Media Contact 202-226-8467

Washington, DC- Today, House Foreign Affairs Committee Chairman Michael McCaul gave the following remarks at a full committee hearing on combatting the generational challenge of CCP aggression. 


Watch here

-Remarks as delivered-

There is no doubt that the growing aggression of the Chinese Communist Party poses a generational threat to the United States.

From using a spy balloon to surveil some of America’s most sensitive military sites, to their theft of upwards of …$600 billion dollars of American IP every year, much of which goes into their military, to their continued military aggression and expansion in the Indo-Pacific.

And now, CIA Director Burns has recently stated U.S. intelligence has reason to believe China is considering sending weapons, lethal weapons, to Russia. All of this ahead of the upcoming meeting between Chairman Xi and Putin next week – where they will surely strengthen their unholy alliance.

We are living through one of the most dangerous periods in American foreign policy in a generation.

It is a struggle for the global balance of power. And the primary battleground is technology leadership.

This is an issue Congress – and this administration – cannot ignore. I commended the administration for their recent export control rules on semiconductors and semiconductor equipment. And I look forward to hearing the details about your work with the Dutch and Japanese to harmonize these controls. 

But, I am concerned the administration’s efforts aren’t as all-encompassing as they should be.

Congress authorized the Bureau of Industry and Security with expansive powers to stop the transfer of dual-use technology that the CCP is using to build their military.

Yet, overwhelmingly, BIS continues to grant licenses that allow critical U.S. technology to be sold to our adversaries – even those it’s designated as threats to national security. In just one recent six-month time period, BIS approved licenses worth $60 billion to Huawei and $40 billion to SMIC, their semi-conductor company.

Both of these companies are military companies for the CCP. And both are listed on the Entities List.

If BIS continues to mindlessly green light sensitive technology sales, the CCP has proven they will use our own inventions against us.

Look no further than the recent spy balloon that the administration allowed to fly across much of the continental United States. It has been reported western-made components were found in this balloon.

That is on top of their recent hypersonic missile test, which circled the globe and landed with precision. This was only possible through U.S. technology that was sold to them.

This should be a wakeup call to all Americans. 

I stand ready to work with the administration and with the Democrats on this panel to strengthen our export controls system where needed. And why I launched a 90-day review of BIS.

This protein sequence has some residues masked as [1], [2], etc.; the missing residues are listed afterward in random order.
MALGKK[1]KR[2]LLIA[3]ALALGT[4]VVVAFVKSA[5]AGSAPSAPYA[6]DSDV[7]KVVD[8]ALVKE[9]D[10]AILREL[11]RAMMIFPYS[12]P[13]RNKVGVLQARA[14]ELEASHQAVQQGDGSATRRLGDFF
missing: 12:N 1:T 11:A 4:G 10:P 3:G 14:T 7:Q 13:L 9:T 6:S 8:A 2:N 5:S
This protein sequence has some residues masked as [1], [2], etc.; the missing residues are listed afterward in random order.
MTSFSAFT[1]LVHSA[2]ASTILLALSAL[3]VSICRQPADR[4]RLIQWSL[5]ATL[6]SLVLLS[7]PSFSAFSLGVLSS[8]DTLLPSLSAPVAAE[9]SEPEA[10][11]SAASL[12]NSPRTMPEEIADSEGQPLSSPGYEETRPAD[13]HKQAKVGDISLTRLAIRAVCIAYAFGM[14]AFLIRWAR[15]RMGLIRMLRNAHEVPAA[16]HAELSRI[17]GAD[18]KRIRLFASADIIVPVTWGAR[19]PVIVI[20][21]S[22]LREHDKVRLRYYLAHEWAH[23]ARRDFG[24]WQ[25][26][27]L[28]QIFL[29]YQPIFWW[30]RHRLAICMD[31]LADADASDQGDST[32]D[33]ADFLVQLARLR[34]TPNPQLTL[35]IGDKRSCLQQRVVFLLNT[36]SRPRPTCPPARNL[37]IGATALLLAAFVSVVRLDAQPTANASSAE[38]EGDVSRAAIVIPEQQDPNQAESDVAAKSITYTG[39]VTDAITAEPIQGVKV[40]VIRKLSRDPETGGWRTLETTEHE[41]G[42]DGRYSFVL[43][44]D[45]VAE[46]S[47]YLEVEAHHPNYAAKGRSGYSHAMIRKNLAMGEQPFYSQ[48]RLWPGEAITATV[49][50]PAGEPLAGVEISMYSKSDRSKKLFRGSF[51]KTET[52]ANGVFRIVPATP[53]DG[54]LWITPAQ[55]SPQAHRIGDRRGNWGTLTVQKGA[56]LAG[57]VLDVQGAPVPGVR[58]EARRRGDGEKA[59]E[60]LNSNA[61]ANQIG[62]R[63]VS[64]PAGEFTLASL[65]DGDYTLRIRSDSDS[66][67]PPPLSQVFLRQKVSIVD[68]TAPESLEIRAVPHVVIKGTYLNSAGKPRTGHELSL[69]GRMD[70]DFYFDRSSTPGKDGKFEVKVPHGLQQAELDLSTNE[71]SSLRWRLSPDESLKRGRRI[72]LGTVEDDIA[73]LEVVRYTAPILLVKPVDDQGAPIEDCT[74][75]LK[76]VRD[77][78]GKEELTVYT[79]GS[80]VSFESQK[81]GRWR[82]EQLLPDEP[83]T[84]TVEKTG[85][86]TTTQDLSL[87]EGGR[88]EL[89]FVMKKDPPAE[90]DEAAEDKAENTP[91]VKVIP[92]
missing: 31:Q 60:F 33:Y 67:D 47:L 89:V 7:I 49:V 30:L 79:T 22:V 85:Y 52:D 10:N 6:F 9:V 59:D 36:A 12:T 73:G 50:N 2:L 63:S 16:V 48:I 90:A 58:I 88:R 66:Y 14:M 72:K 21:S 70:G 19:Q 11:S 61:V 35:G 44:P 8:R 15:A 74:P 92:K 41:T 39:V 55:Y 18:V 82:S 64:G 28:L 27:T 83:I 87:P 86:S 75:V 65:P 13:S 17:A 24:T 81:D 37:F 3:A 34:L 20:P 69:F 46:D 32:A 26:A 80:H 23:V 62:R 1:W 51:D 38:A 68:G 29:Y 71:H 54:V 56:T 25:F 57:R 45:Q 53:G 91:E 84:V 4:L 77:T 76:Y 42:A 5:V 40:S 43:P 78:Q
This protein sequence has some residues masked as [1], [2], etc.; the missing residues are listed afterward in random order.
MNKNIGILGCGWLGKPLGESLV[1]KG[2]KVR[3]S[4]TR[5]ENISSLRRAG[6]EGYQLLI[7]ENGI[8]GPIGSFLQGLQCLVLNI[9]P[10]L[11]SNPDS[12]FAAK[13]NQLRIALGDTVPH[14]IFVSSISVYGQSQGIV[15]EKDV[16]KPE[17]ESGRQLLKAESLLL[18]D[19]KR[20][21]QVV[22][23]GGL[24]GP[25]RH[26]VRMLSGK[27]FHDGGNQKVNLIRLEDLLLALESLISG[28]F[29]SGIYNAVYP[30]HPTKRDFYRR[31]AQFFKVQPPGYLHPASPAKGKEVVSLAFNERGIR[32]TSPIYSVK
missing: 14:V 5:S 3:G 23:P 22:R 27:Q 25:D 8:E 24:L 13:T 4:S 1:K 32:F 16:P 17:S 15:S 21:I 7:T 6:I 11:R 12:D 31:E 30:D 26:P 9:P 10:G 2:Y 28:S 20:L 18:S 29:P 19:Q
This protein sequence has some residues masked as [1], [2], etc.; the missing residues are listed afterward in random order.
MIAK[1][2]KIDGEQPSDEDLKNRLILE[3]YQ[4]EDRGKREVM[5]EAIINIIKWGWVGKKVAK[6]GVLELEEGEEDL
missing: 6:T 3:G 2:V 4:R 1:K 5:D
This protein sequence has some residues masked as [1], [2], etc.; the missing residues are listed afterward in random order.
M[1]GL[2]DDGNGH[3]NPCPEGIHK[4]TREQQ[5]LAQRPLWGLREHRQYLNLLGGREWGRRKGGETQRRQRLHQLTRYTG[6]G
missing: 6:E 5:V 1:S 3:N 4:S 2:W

We are also falling behind on the ideological battlefield.

Congress appropriated $325 million to the State Department to counter [the] CCP’s malign influence around the world.

But, instead, that money was used to fund bakeries in Tunisia and electric vehicle charging stations in Vietnam.

And at the same time, the CCP continues to invest large amounts of money in developing countries – building bridges, roads, ports, and energy infrastructure. All the while, growing their influence over the people in these developing nations.

Both USAID and the Development Finance Corporation play key roles in developing lasting partnerships and long-term development and trade with other countries.

Every day, we should make sure people around the world know that our aid is NOT the debt-trap diplomacy that the CCP uses to exploit developing countries.

But we are not succeeding. Of the 6.3 billion people living in developing countries, about seventy percent have a positive view of both China and Russia. Seventy percent.

All the while, the threat against Taiwan grows every day. Yet, arms sales to Taiwan – those that the Ranking Member and I signed off on nearly four years ago – have yet to be delivered. Despite the administration admitting Taiwan is facing an imminent threat from the CCP.

We must strengthen Taiwan’s defenses through weapons and training. We will not tolerate any attempts to delay notifications to Congress of arms sales to Taiwan.

But it’s not too late to reverse this trend.

As the chairman of the Foreign Affairs Committee, it is my priority to make sure Congress and this administration are working together – in a bipartisan fashion – to confront this generational threat.

That starts with ensuring we are using the tools we have on the books – like export controls – to constrain the CCP’s military and surveillance systems. And I stand ready to work with the administration and those on the other side of the aisle to strengthen our export controls system where needed.

We need tough diplomacy and real actions to keep critical technologies and manufacturing capabilities out of the grip of our adversaries.

So, I look forward to hearing from each of you [about] what you are doing to address the China challenge – and what steps you are taking to dramatically shift your agencies’ priorities to meet this challenge head on.

From what I have seen over the last two years, much more is needed.

It’s time we move beyond the false belief that the CCP will ever deal in good faith. Time and again they do not stand behind their commitments. The CCP is acting in their own interest, it’s time we start protecting ours.